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2020 Election Wrap-Up

2020 Election Wrap-Up- Available for Download!

Perhaps it should come as no surprise that in the same year we celebrated the centennial anniversary of women securing the right to vote we also recognized the unprecedented number of women who ran for Congress. According to the Center for American Women and Politics, nearly 650 women ran for seats in the House of Representatives and Senate in 2020, with more than 300 of these candidates making it through the primaries and into the general election.

With the race in the 22nd District of New York still subject to a recount of votes, 147 women were sworn-in to serve in the 117th Congress. This is the largest number of women elected to Congress in our nation’s history. This number includes 18 incumbent Senators who were not up for reelection this year, as well as the four Delegates to the House of Representatives reelected from American Samoa, the District of Columbia, Puerto Rico, and the Virgin Islands. The number of women in Congress will decrease if Rep. Marcia Fudge (D-OH) is confirmed as Secretary of Housing and Urban Development and Rep. Deb Haaland (D-NM) is confirmed as Secretary of the Interior.

Senate

In a historic first, Sen. Kamala Harris (D-CA) was elected Vice President of the United States, making her the first woman, first African American, and first South Asian person to serve as Vice President and, thus, President of the Senate. She resigned her Senate seat on January 20.

Control of the Senate was hotly contested throughout the cycle and remained undecided until a pair of run-off elections in Georgia were held on January 5. The Democrat candidates won both seats in the run-off, securing 50 seats each for the Democrats and Republicans. With Vice President Harris serving as the tie-breaking vote, Democrats regained control of the chamber. As a result of Vice President Harris’ resignation, 24 women serve in the Senate this Congress, including 16 Democrats and 8 Republicans; 26 women served in the Senate during the 116th Congress.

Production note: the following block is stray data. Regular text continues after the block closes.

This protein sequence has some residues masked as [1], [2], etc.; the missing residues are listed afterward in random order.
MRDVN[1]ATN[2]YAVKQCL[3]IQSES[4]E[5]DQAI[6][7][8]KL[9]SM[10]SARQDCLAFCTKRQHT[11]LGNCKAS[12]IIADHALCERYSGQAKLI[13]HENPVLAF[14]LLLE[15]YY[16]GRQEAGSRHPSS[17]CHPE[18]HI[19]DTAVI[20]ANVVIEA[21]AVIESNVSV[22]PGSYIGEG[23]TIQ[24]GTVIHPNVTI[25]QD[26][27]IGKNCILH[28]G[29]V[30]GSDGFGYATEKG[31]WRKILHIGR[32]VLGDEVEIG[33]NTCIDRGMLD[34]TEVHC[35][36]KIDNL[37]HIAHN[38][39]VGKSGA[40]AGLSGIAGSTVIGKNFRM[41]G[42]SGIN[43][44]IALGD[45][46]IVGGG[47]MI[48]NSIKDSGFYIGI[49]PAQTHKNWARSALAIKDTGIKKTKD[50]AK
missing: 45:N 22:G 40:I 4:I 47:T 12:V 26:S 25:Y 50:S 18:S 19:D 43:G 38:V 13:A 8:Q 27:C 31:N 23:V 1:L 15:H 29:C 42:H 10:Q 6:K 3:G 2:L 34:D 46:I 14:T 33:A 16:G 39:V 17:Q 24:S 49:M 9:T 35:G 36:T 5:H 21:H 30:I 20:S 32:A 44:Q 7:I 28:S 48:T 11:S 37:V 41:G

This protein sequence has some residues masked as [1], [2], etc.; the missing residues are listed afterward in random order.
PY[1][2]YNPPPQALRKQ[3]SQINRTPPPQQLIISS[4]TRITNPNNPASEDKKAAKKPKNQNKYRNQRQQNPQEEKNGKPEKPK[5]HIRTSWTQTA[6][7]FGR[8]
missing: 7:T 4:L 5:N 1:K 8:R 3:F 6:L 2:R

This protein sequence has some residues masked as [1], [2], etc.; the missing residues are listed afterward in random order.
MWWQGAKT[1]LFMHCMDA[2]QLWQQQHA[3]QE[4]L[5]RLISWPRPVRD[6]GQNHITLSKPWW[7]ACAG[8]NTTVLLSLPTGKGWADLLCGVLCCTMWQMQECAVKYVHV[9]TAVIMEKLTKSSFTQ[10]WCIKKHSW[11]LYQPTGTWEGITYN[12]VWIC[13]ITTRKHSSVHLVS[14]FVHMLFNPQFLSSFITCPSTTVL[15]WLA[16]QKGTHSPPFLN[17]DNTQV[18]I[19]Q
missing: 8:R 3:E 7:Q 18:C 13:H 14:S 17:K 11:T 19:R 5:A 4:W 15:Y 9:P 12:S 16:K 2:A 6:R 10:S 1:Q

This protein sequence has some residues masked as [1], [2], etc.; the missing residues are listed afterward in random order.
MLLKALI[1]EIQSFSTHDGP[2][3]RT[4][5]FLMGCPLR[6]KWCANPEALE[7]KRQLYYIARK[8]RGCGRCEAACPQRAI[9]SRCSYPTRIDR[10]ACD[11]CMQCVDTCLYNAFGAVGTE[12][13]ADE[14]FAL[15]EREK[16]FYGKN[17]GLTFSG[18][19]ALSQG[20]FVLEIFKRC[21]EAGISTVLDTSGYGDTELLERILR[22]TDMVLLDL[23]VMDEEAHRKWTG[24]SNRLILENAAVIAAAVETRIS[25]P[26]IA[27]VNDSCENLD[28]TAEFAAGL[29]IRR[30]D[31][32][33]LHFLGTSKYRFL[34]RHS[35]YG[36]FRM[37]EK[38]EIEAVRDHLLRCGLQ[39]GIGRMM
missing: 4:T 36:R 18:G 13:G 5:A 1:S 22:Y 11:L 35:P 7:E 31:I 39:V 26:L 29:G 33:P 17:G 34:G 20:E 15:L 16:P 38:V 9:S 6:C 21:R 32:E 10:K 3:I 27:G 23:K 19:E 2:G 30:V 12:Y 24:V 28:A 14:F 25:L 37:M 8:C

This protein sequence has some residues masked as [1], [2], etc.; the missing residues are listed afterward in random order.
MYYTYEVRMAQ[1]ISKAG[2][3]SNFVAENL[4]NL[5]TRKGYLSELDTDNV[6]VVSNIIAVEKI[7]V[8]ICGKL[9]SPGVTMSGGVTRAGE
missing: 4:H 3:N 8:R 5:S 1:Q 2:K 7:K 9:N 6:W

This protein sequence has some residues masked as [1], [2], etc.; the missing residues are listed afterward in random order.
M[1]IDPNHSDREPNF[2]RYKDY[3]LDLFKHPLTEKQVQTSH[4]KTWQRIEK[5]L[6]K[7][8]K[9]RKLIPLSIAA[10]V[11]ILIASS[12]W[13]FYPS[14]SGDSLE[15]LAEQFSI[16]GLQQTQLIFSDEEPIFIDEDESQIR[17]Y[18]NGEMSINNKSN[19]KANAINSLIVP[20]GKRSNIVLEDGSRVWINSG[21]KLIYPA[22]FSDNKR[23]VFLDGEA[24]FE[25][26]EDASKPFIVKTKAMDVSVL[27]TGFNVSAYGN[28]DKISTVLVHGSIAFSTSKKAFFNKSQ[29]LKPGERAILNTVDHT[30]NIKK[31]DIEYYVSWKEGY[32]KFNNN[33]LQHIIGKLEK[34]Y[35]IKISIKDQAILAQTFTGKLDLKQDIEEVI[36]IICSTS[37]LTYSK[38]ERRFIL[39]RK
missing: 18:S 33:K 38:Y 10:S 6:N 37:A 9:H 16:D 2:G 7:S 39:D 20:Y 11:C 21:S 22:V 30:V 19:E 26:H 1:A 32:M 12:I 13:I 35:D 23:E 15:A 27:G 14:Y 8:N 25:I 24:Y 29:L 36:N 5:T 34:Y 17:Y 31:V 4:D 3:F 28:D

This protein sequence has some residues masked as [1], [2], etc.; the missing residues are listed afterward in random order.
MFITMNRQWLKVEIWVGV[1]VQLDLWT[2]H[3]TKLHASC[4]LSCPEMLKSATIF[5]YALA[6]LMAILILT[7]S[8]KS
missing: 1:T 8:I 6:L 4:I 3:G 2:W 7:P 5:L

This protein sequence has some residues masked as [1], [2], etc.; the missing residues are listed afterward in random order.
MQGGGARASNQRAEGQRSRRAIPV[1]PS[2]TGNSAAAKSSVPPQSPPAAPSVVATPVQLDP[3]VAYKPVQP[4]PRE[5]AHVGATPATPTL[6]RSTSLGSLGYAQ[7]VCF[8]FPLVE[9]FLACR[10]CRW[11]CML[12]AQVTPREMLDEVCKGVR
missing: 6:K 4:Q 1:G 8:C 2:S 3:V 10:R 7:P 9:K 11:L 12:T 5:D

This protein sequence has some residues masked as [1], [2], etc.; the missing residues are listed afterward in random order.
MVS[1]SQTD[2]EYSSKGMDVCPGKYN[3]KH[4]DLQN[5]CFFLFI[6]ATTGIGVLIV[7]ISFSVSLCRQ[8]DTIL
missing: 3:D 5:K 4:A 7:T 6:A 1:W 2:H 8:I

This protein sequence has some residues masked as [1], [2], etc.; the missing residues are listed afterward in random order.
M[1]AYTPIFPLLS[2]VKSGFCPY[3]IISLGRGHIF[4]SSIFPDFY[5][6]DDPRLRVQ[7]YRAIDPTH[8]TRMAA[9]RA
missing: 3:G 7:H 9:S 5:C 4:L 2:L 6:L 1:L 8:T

Incumbent Sens. Shelley Moore Capito (R-WV), Susan Collins (R-ME), Joni Ernst (R-IA), Cindy Hyde-Smith (R-MS), Jeanne Shaheen (D-NH), and Tina Smith (D-MN) were successful in their reelection bids. However, Sen. Martha McSally (R-AZ) lost her bid to Sen. Mark Kelly (D-AZ) and Sen. Kelly Loeffler (R-GA) was defeated by Sen. Raphael Warnock (D-GA) in the Georgia run-off election.

Newly elected Sen. Cynthia Lummis (R-WY) became the first woman to represent Wyoming in the Senate. She is a former Member of the House and Co-Chair of the bipartisan Congressional Caucus for Women’s Issues.

For the first time since 1993, California no longer will be represented by two women in the Senate. However, Minnesota (Sens. Amy Klobuchar and Smith), Nevada (Sens. Catherine Cortez Masto and Jacky Rosen), New Hampshire (Sens. Shaheen and Maggie Hassan), and Washington (Sens. Patty Murray and Maria Cantwell) each continue to be represented by two women Senators in the 117th Congress.

Three women of color currently serve in the Senate: Sens. Tammy Duckworth (D-IL), Mazie Hirono (D-IL), and Catherine Cortez Masto (D-NV). Sens. Tammy Baldwin (D-WI) and Kyrsten Sinema (D-AZ) are the only two members of the LGBTQ community in the Senate.